Lamingtons and Cape Town
We’ve had a few days to re-group, wander the city. We’ve seen a couple of movies at the cheapest cinema in the world: old ones, but we hadn’t seen them yet. We’ve visited the district six museum, been approached for money countless times, we’ve grown accustomed to our cheap hotel – the cheapest beds of our trip to date.
I’ve pledged not to use the phrase “land of contrasts” in this blog, Mr K has pledged to post his first(!) blog post within the week. We ate seafood at the cheapest restaurant we could find – it made us wonder what the most expensive might have been like. We’re not going to find out.
We’ve found a good pizza place, cheap soups and sandwiches; we’ve even had a liqueur coffee for less than a normal coffee often costs. It’s a good country for budget travel. But, the city is like the setting for a dystopic novel: beautiful and troubled. Perhaps I’m over-interpreting things but I feel like there’s tension in every micro-relationship – the waiters and shopkeepers, the taxi drivers after dark. The white touts outside restaurants on the waterfront call us “guys”, the black taxi drivers call me “ma’am”, the boredom of the black girls at the supermarket feels like resentment and perhaps it is.
I try to smile a lot. I’m not sure if this is appropriate or just making things worse.
Beggars regal us at pedestrian crossings with stories of their removal from their homes. Leaving the supermarket one had a sad story about his sister that he told Mr K while I unwrapped a lamington I had spotted in the bakery display case, laced with jam and cream. Mr K waved him off and we stepped out into the street. “Please ma’am,” he said to me, “just something to eat?” I broke off a corner of lamington and gave the rest to him – frustrated but, having had a few bites, not sorry to lose the rest of the cake. He ate it and I felt repentant, because if you’re hungry of course you have every right to ask someone who has enough money for cakes for some food. Didn’t we learn in primary school: if your family is starving, it’s OK to steal a loaf of bread to feed them?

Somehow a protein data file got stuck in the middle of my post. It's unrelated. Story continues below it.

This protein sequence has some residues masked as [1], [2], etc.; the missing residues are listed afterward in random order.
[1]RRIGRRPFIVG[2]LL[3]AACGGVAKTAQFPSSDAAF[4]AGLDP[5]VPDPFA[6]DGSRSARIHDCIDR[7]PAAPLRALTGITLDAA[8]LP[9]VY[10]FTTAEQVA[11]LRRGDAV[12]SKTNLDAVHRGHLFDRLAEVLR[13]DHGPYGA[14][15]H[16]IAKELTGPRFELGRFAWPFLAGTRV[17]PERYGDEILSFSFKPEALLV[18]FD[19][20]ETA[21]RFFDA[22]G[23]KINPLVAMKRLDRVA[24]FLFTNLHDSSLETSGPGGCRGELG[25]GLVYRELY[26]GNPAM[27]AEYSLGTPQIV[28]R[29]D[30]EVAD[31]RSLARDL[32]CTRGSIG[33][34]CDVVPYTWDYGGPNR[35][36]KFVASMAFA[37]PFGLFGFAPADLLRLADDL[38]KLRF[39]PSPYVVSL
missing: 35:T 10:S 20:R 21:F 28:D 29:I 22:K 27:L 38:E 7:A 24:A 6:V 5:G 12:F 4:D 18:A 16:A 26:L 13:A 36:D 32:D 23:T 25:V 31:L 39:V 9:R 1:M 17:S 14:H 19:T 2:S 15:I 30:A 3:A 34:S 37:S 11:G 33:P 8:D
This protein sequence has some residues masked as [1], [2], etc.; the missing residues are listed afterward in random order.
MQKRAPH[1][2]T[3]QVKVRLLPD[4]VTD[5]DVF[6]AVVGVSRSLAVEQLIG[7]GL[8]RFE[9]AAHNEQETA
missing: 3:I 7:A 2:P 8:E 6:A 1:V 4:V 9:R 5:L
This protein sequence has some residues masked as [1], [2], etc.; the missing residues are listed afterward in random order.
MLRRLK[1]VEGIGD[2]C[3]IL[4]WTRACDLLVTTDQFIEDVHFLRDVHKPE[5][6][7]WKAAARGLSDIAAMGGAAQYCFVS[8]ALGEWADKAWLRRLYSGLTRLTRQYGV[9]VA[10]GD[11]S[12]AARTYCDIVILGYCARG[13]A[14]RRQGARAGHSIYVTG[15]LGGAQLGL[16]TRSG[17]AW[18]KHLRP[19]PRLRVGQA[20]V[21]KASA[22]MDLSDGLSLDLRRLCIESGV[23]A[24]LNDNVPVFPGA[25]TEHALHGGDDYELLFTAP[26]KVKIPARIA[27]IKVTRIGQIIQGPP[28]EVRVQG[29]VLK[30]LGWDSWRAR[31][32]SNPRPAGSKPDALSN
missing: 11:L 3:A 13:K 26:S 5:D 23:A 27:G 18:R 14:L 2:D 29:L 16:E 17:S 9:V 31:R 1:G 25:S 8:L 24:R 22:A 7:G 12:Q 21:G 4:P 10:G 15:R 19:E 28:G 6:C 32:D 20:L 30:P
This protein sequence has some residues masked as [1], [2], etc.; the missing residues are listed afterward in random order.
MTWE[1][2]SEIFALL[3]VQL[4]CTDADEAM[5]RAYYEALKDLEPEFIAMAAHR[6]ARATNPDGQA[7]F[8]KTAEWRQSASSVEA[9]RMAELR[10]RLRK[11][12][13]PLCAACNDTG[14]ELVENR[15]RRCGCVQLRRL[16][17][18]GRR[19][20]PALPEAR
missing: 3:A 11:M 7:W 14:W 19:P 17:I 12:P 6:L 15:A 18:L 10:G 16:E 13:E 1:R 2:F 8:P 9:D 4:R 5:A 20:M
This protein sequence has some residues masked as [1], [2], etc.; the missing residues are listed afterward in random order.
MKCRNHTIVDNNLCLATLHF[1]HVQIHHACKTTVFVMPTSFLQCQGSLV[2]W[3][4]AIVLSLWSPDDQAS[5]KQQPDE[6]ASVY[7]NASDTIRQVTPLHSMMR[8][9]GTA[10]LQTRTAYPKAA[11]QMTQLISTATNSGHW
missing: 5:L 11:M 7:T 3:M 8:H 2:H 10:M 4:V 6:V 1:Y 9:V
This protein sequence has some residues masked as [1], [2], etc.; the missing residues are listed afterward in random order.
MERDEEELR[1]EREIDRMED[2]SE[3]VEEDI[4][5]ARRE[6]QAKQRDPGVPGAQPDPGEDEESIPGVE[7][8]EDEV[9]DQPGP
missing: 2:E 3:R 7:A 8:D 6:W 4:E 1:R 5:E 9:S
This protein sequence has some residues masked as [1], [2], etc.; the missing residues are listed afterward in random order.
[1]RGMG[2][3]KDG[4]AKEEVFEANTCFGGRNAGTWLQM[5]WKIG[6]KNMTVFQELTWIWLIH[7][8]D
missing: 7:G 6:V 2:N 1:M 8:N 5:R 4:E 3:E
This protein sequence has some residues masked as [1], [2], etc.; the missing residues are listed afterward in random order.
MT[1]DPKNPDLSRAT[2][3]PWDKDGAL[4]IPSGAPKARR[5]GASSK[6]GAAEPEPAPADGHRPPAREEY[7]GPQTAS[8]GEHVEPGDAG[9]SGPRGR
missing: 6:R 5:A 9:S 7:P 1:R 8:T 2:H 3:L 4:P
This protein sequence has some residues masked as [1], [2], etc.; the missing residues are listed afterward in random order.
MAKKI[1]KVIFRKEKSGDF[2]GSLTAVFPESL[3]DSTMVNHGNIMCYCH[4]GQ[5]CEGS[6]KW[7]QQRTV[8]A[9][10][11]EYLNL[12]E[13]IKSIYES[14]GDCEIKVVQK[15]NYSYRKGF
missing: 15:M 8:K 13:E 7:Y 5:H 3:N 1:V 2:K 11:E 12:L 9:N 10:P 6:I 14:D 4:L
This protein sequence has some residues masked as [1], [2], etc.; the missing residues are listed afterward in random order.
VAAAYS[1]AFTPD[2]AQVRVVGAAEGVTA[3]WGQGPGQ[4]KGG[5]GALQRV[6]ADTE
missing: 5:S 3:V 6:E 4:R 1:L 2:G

And so the dystopia is complete: there are no true villains, just victims and desperation.
I don’t want to comment on the politics, it’s all much too complicated for me to think I have any answers. I’d be pleased if I could just come up with a consistent way to handle the begging, but even that is difficult.
It’s clear why so many South Africans leave, even though they don’t have anywhere else that’s home. And why they talk about it with heart ache, but they can’t move back. “Not yet,” they sometimes say. And, for the thousandth time I wonder why I am so lucky, to have not just one, but now two, homelands that, though not entirely untroubled, are safe, clean, and relatively fair and happy?